AbstractThis thesis seeks to analyse and rethink the treatment of the concept of cause in contemporary International Relations theorising. It is argued that International Relations theorising, in line with the dominant philosophical traditions in twentieth century philosophy of science and social science, is deeply informed by an empiricist `Humean' philosophy of causation. The acceptance of Humean assumptions concerning causation leads to an array of meta-theoretical and theoretical problems in the discipline, notably to the dichotomisation of `causal' and `non-causal' approaches and the tendencies towards theoretical reductionism.
The thesis seeks to rethink the Humean framing of causation through `deepening' and 'broadening' the meaning of the concept of cause. Causation is given ontological grounding through following the insights of philosophical realism. The ontological deepening of the concept of cause allows us to overcome some of the key methodological, epistemological and ontological problems of the `rationalist' causal theorists in International Relations, while avoiding the anti-causal conclusions of the `reflectivist' theorists. Moreover, it is argued that through revisiting the Aristotelian philosophy of causation we can develop more nuanced understandings of the different ways in which social causes work and, crucially, interact. It is argued that broadening the concept of cause allows us to conceptualise not just `pushing and pulling' causes, but also `constraining and enabling' conditioning causes.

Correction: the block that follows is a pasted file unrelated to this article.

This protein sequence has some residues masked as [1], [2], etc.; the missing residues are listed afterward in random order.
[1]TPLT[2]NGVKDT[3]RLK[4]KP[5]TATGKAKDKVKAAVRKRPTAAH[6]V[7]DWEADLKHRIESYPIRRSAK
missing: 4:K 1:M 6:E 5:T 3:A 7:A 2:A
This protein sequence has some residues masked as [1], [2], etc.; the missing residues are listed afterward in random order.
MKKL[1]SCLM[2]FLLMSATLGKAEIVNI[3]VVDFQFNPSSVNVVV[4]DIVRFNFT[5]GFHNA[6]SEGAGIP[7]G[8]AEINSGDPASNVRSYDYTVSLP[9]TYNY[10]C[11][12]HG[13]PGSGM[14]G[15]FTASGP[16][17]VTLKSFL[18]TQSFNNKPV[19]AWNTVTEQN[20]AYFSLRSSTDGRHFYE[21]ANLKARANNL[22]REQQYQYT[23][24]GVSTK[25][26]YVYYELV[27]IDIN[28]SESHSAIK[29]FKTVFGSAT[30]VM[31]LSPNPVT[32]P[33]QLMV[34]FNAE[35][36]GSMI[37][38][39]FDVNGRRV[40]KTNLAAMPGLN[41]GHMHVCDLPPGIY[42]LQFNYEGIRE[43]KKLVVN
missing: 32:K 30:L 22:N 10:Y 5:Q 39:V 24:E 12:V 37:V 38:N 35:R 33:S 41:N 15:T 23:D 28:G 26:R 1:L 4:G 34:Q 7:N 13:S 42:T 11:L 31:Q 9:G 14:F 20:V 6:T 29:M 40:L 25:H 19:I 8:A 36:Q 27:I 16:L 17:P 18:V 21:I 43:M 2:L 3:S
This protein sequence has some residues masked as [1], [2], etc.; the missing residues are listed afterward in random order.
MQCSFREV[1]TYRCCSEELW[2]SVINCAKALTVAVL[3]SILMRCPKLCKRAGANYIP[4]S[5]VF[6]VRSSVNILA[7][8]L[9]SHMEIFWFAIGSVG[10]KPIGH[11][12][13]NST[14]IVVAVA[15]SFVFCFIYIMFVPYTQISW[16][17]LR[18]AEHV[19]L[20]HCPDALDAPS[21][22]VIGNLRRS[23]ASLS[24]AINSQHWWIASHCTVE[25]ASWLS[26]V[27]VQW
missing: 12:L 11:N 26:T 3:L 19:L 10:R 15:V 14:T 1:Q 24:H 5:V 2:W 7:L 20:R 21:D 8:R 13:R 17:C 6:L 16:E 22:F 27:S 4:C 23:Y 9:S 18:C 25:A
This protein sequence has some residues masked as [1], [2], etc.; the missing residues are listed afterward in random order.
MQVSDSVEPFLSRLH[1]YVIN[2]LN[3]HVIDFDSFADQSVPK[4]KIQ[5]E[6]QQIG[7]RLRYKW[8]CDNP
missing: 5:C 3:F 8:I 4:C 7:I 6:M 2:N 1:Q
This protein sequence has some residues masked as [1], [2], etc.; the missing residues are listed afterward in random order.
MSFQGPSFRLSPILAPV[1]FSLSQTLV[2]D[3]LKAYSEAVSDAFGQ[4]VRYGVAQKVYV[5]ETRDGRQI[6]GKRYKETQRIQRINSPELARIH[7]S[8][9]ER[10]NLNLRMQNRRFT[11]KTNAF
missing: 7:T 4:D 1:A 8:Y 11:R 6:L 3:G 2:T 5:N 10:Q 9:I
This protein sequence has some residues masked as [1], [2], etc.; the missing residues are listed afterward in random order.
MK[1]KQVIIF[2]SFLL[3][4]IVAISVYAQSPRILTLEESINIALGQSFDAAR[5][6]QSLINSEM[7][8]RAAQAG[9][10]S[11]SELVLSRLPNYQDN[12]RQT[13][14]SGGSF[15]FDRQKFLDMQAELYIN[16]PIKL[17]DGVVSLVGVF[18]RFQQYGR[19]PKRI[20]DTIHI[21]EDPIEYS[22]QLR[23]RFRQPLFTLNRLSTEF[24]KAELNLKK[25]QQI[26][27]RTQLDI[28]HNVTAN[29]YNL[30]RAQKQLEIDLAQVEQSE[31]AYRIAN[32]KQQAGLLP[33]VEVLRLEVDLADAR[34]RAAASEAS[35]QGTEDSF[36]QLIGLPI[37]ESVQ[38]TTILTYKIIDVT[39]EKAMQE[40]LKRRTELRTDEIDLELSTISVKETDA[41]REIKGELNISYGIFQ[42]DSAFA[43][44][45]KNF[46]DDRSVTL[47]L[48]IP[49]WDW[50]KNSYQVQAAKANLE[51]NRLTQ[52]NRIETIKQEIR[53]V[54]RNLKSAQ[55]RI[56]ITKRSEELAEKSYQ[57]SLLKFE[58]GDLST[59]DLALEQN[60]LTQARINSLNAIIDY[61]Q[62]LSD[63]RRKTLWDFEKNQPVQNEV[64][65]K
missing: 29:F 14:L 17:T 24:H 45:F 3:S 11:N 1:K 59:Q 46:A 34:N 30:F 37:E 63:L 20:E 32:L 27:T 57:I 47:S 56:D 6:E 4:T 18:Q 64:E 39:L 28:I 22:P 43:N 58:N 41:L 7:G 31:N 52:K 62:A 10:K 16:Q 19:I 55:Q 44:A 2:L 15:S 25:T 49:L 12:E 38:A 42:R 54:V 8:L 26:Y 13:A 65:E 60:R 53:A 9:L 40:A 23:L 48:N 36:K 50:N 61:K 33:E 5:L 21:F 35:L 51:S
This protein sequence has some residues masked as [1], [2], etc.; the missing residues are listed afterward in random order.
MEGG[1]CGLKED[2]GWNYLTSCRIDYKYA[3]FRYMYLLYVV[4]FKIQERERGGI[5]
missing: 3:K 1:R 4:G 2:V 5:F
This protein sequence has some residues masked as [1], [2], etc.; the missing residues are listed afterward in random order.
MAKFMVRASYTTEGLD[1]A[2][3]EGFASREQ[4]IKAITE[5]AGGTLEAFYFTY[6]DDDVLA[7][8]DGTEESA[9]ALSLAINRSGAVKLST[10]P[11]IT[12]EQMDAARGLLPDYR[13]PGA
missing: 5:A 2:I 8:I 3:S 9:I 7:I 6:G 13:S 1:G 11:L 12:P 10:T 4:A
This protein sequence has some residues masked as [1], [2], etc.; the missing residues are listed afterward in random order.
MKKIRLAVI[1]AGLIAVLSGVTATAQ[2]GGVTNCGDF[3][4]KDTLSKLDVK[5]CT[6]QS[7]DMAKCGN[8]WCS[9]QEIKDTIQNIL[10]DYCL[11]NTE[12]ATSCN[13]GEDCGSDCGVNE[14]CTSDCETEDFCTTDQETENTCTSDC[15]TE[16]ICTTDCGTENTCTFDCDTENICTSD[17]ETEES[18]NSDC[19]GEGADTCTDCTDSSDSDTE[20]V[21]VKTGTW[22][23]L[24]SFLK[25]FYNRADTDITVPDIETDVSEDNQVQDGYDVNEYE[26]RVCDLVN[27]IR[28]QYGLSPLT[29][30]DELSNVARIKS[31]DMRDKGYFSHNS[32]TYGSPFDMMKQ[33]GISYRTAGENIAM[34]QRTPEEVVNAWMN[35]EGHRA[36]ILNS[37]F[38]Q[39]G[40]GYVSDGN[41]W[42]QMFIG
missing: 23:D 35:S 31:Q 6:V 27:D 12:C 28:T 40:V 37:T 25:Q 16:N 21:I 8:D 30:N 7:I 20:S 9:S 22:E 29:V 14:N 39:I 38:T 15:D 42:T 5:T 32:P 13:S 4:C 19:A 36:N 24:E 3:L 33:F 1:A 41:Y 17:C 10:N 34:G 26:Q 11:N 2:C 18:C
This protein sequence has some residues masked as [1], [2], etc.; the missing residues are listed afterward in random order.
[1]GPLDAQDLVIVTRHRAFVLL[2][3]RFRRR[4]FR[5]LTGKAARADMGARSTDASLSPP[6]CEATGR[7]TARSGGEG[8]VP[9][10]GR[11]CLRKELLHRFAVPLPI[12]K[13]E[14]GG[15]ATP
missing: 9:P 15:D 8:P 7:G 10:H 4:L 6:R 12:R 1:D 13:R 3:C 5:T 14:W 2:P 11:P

The deeper and broader account of cause allows us to deal with some of the central metatheoretical and theoretical problems that Humeanism has given rise to in International Relations theorising. The causal-constitutive theory dichotomy can be seen as misleading. Also, through adopting the philosophical and conceptual tools advanced here, International Relations theorising can be directed towards more ontologically holistic, methodologically pluralist and epistemologically reflective causal analyses of world politics.
|Date of Award||10 Dec 2004|
|Sponsors||Economic and Social Research Council|
|Supervisor||William Ward Bain (Supervisor) & Jonathan Mark Joseph (Supervisor)|